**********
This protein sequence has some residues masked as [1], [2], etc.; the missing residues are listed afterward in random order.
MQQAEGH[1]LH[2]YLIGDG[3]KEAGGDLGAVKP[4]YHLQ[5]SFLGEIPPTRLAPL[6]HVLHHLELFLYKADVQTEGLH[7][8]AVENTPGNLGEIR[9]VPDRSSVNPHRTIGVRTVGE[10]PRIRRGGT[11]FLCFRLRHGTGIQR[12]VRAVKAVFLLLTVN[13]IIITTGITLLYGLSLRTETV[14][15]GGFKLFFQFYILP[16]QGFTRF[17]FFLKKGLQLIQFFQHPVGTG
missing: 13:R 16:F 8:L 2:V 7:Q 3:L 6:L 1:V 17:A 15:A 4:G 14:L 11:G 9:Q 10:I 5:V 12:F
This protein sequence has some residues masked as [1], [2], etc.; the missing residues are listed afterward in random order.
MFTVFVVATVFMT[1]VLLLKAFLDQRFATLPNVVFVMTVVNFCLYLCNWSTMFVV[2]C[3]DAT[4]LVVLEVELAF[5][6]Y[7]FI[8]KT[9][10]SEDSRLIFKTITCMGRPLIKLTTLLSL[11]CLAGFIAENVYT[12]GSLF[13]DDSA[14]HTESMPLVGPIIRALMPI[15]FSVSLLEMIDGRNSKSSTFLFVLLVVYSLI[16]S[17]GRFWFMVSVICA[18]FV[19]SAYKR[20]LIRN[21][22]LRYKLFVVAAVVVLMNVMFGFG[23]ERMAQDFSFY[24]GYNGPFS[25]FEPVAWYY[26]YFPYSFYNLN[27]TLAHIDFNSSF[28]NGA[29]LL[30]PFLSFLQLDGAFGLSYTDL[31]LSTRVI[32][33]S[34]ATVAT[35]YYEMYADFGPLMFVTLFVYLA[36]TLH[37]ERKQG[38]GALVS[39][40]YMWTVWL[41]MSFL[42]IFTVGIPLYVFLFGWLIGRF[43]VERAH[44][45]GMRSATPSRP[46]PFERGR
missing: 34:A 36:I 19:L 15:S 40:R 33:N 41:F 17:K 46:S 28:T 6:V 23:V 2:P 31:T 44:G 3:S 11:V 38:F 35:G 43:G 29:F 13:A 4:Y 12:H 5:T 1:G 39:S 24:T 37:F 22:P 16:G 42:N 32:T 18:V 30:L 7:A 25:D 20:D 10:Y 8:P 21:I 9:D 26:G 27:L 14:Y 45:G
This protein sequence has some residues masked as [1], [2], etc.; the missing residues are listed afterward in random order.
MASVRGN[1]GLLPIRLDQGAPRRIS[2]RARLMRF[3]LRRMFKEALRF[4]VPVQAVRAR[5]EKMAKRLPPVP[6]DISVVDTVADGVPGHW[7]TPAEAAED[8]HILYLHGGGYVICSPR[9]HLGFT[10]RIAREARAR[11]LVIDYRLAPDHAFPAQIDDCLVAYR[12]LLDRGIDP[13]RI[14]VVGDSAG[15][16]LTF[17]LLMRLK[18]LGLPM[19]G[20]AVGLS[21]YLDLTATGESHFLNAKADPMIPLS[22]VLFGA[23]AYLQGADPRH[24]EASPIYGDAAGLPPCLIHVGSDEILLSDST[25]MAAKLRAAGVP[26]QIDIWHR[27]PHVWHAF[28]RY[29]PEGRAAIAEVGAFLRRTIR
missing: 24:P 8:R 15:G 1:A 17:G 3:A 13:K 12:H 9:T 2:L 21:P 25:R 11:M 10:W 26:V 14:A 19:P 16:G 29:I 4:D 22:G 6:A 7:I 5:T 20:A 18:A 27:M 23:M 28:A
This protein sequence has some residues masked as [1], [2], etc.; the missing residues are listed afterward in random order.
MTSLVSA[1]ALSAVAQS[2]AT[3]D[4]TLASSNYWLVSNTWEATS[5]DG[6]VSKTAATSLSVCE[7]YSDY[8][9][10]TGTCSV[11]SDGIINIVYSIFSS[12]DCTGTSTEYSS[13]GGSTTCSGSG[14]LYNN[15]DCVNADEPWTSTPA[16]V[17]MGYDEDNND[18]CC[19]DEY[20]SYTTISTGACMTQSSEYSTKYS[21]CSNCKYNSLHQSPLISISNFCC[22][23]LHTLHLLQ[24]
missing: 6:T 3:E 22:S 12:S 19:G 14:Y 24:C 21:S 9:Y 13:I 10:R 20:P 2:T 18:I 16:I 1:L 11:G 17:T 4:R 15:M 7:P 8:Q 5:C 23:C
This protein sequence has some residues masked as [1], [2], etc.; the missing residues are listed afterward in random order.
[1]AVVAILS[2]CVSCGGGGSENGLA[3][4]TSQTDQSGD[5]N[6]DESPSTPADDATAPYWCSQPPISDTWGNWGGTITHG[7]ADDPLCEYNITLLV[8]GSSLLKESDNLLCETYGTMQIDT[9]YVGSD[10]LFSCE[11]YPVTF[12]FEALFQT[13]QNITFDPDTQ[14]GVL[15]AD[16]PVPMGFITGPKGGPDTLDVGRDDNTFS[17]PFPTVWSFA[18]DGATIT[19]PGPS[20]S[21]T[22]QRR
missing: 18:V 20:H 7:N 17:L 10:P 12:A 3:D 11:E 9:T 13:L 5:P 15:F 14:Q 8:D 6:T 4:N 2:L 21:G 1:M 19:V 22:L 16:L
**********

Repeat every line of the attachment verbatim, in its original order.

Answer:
This protein sequence has some residues masked as [1], [2], etc.; the missing residues are listed afterward in random order.
MQQAEGH[1]LH[2]YLIGDG[3]KEAGGDLGAVKP[4]YHLQ[5]SFLGEIPPTRLAPL[6]HVLHHLELFLYKADVQTEGLH[7][8]AVENTPGNLGEIR[9]VPDRSSVNPHRTIGVRTVGE[10]PRIRRGGT[11]FLCFRLRHGTGIQR[12]VRAVKAVFLLLTVN[13]IIITTGITLLYGLSLRTETV[14][15]GGFKLFFQFYILP[16]QGFTRF[17]FFLKKGLQLIQFFQHPVGTG
missing: 13:R 16:F 8:L 2:V 7:Q 3:L 6:L 1:V 17:A 15:A 4:G 14:L 11:G 9:Q 10:I 5:V 12:F
This protein sequence has some residues masked as [1], [2], etc.; the missing residues are listed afterward in random order.
MFTVFVVATVFMT[1]VLLLKAFLDQRFATLPNVVFVMTVVNFCLYLCNWSTMFVV[2]C[3]DAT[4]LVVLEVELAF[5][6]Y[7]FI[8]KT[9][10]SEDSRLIFKTITCMGRPLIKLTTLLSL[11]CLAGFIAENVYT[12]GSLF[13]DDSA[14]HTESMPLVGPIIRALMPI[15]FSVSLLEMIDGRNSKSSTFLFVLLVVYSLI[16]S[17]GRFWFMVSVICA[18]FV[19]SAYKR[20]LIRN[21][22]LRYKLFVVAAVVVLMNVMFGFG[23]ERMAQDFSFY[24]GYNGPFS[25]FEPVAWYY[26]YFPYSFYNLN[27]TLAHIDFNSSF[28]NGA[29]LL[30]PFLSFLQLDGAFGLSYTDL[31]LSTRVI[32][33]S[34]ATVAT[35]YYEMYADFGPLMFVTLFVYLA[36]TLH[37]ERKQG[38]GALVS[39][40]YMWTVWL[41]MSFL[42]IFTVGIPLYVFLFGWLIGRF[43]VERAH[44][45]GMRSATPSRP[46]PFERGR
missing: 34:A 36:I 19:L 15:S 40:R 33:N 41:F 17:K 46:S 28:T 6:V 23:V 2:P 31:T 44:G 3:S 11:V 38:F 35:G 43:G 29:F 13:A 4:Y 12:H 5:T 1:G 39:S 24:T 37:F 22:P 16:G 42:N 32:T 18:V 30:L 7:A 25:D 20:D 10:Y 8:P 21:I 9:D 26:G 27:L 14:Y 45:G
This protein sequence has some residues masked as [1], [2], etc.; the missing residues are listed afterward in random order.
MASVRGN[1]GLLPIRLDQGAPRRIS[2]RARLMRF[3]LRRMFKEALRF[4]VPVQAVRAR[5]EKMAKRLPPVP[6]DISVVDTVADGVPGHW[7]TPAEAAED[8]HILYLHGGGYVICSPR[9]HLGFT[10]RIAREARAR[11]LVIDYRLAPDHAFPAQIDDCLVAYR[12]LLDRGIDP[13]RI[14]VVGDSAG[15][16]LTF[17]LLMRLK[18]LGLPM[19]G[20]AVGLS[21]YLDLTATGESHFLNAKADPMIPLS[22]VLFGA[23]AYLQGADPRH[24]EASPIYGDAAGLPPCLIHVGSDEILLSDST[25]MAAKLRAAGVP[26]QIDIWHR[27]PHVWHAF[28]RY[29]PEGRAAIAEVGAFLRRTIR
missing: 24:P 8:R 15:G 1:A 17:G 3:A 13:K 12:H 9:T 2:L 21:P 25:R 11:M 10:W 26:V 14:A 19:P 16:G 29:I 4:D 22:G 6:A 7:I 5:T 20:A 18:A 27:M 23:M 28:A
This protein sequence has some residues masked as [1], [2], etc.; the missing residues are listed afterward in random order.
MTSLVSA[1]ALSAVAQS[2]AT[3]D[4]TLASSNYWLVSNTWEATS[5]DG[6]VSKTAATSLSVCE[7]YSDY[8][9][10]TGTCSV[11]SDGIINIVYSIFSS[12]DCTGTSTEYSS[13]GGSTTCSGSG[14]LYNN[15]DCVNADEPWTSTPA[16]V[17]MGYDEDNND[18]CC[19]DEY[20]SYTTISTGACMTQSSEYSTKYS[21]CSNCKYNSLHQSPLISISNFCC[22][23]LHTLHLLQ[24]
missing: 6:T 3:E 22:S 12:S 19:G 14:Y 24:C 21:S 9:Y 13:I 10:R 20:P 2:T 18:I 16:I 1:L 11:G 17:T 4:R 15:M 7:P 8:Q 5:C 23:C
This protein sequence has some residues masked as [1], [2], etc.; the missing residues are listed afterward in random order.
[1]AVVAILS[2]CVSCGGGGSENGLA[3][4]TSQTDQSGD[5]N[6]DESPSTPADDATAPYWCSQPPISDTWGNWGGTITHG[7]ADDPLCEYNITLLV[8]GSSLLKESDNLLCETYGTMQIDT[9]YVGSD[10]LFSCE[11]YPVTF[12]FEALFQT[13]QNITFDPDTQ[14]GVL[15]AD[16]PVPMGFITGPKGGPDTLDVGRDDNTFS[17]PFPTVWSFA[18]DGATIT[19]PGPS[20]S[21]T[22]QRR
missing: 18:V 20:H 7:N 17:L 10:P 12:A 3:D 11:E 9:T 13:L 5:P 15:F 14:Q 8:D 6:T 4:N 2:L 21:G 1:M 19:V 22:L 16:L